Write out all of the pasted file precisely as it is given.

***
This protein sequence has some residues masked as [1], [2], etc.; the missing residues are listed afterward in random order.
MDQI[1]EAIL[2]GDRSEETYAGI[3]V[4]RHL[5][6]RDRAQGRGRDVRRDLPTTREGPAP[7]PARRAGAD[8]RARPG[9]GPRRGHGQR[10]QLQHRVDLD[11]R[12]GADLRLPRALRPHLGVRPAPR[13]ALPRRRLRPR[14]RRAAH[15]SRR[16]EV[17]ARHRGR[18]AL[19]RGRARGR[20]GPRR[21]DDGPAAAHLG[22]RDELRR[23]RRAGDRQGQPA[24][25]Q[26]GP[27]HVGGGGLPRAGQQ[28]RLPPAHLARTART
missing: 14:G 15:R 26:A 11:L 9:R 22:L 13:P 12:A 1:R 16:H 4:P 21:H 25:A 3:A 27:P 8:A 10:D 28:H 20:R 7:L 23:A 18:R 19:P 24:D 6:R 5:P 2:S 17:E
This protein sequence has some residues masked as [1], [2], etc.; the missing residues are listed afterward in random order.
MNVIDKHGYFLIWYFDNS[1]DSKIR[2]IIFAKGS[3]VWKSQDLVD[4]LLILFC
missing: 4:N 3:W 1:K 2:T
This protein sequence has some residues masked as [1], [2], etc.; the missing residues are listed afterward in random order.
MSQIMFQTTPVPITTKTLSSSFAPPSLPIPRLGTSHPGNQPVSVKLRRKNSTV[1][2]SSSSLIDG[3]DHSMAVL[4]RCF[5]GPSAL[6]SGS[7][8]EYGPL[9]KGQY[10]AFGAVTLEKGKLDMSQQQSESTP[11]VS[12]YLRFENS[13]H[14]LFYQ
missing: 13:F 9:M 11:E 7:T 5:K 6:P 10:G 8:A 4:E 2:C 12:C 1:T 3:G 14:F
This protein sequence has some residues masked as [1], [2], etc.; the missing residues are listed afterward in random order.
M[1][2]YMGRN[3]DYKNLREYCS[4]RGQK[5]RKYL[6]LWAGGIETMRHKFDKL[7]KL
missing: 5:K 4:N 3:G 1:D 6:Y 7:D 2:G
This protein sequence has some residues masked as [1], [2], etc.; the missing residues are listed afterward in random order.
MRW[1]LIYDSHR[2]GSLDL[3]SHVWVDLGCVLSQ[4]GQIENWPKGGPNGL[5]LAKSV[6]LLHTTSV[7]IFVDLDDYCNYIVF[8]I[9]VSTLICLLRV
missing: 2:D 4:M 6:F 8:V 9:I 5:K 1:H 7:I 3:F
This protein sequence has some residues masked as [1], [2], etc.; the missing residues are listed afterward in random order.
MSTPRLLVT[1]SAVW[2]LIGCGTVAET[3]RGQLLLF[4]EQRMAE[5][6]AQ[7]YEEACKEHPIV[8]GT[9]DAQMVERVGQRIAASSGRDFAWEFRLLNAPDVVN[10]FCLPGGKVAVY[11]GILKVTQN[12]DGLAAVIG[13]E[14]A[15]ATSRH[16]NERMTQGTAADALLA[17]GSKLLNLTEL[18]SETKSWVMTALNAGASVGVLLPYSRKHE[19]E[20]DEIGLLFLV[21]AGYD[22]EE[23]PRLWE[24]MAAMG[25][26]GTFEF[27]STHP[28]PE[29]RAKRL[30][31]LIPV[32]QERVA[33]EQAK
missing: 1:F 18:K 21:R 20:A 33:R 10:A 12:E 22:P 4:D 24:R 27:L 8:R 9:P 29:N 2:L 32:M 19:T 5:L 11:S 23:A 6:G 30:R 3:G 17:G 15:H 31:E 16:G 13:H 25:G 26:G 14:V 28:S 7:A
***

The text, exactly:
This protein sequence has some residues masked as [1], [2], etc.; the missing residues are listed afterward in random order.
MDQI[1]EAIL[2]GDRSEETYAGI[3]V[4]RHL[5][6]RDRAQGRGRDVRRDLPTTREGPAP[7]PARRAGAD[8]RARPG[9]GPRRGHGQR[10]QLQHRVDLD[11]R[12]GADLRLPRALRPHLGVRPAPR[13]ALPRRRLRPR[14]RRAAH[15]SRR[16]EV[17]ARHRGR[18]AL[19]RGRARGR[20]GPRR[21]DDGPAAAHLG[22]RDELRR[23]RRAGDRQGQPA[24][25]Q[26]GP[27]HVGGGGLPRAGQQ[28]RLPPAHLARTART
missing: 14:G 15:R 26:A 11:L 9:R 22:L 13:P 12:A 1:R 16:H 4:P 21:H 25:A 3:A 27:P 8:A 10:D 28:H 20:R 7:L 23:A 18:R 19:P 24:D 6:R 5:P 2:S 17:E
This protein sequence has some residues masked as [1], [2], etc.; the missing residues are listed afterward in random order.
MNVIDKHGYFLIWYFDNS[1]DSKIR[2]IIFAKGS[3]VWKSQDLVD[4]LLILFC
missing: 4:N 3:W 1:K 2:T
This protein sequence has some residues masked as [1], [2], etc.; the missing residues are listed afterward in random order.
MSQIMFQTTPVPITTKTLSSSFAPPSLPIPRLGTSHPGNQPVSVKLRRKNSTV[1][2]SSSSLIDG[3]DHSMAVL[4]RCF[5]GPSAL[6]SGS[7][8]EYGPL[9]KGQY[10]AFGAVTLEKGKLDMSQQQSESTP[11]VS[12]YLRFENS[13]H[14]LFYQ
missing: 13:F 9:M 11:E 7:T 5:K 6:P 10:G 8:A 4:E 2:C 12:C 1:T 3:G 14:F
This protein sequence has some residues masked as [1], [2], etc.; the missing residues are listed afterward in random order.
M[1][2]YMGRN[3]DYKNLREYCS[4]RGQK[5]RKYL[6]LWAGGIETMRHKFDKL[7]KL
missing: 5:K 4:N 3:G 1:D 6:Y 7:D 2:G
This protein sequence has some residues masked as [1], [2], etc.; the missing residues are listed afterward in random order.
MRW[1]LIYDSHR[2]GSLDL[3]SHVWVDLGCVLSQ[4]GQIENWPKGGPNGL[5]LAKSV[6]LLHTTSV[7]IFVDLDDYCNYIVF[8]I[9]VSTLICLLRV
missing: 2:D 4:M 6:F 8:V 9:I 5:K 1:H 7:I 3:F
This protein sequence has some residues masked as [1], [2], etc.; the missing residues are listed afterward in random order.
MSTPRLLVT[1]SAVW[2]LIGCGTVAET[3]RGQLLLF[4]EQRMAE[5][6]AQ[7]YEEACKEHPIV[8]GT[9]DAQMVERVGQRIAASSGRDFAWEFRLLNAPDVVN[10]FCLPGGKVAVY[11]GILKVTQN[12]DGLAAVIG[13]E[14]A[15]ATSRH[16]NERMTQGTAADALLA[17]GSKLLNLTEL[18]SETKSWVMTALNAGASVGVLLPYSRKHE[19]E[20]DEIGLLFLV[21]AGYD[22]EE[23]PRLWE[24]MAAMG[25][26]GTFEF[27]STHP[28]PE[29]RAKRL[30][31]LIPV[32]QERVA[33]EQAK
missing: 1:F 18:K 21:R 20:A 33:R 10:A 12:E 22:P 4:D 24:R 27:L 8:R 9:P 29:N 2:L 32:M 19:T 5:L 11:S 23:A 6:G 30:R 3:G 17:G 15:H 31:E 16:G 13:H 25:G 26:G 14:V 28:S 7:A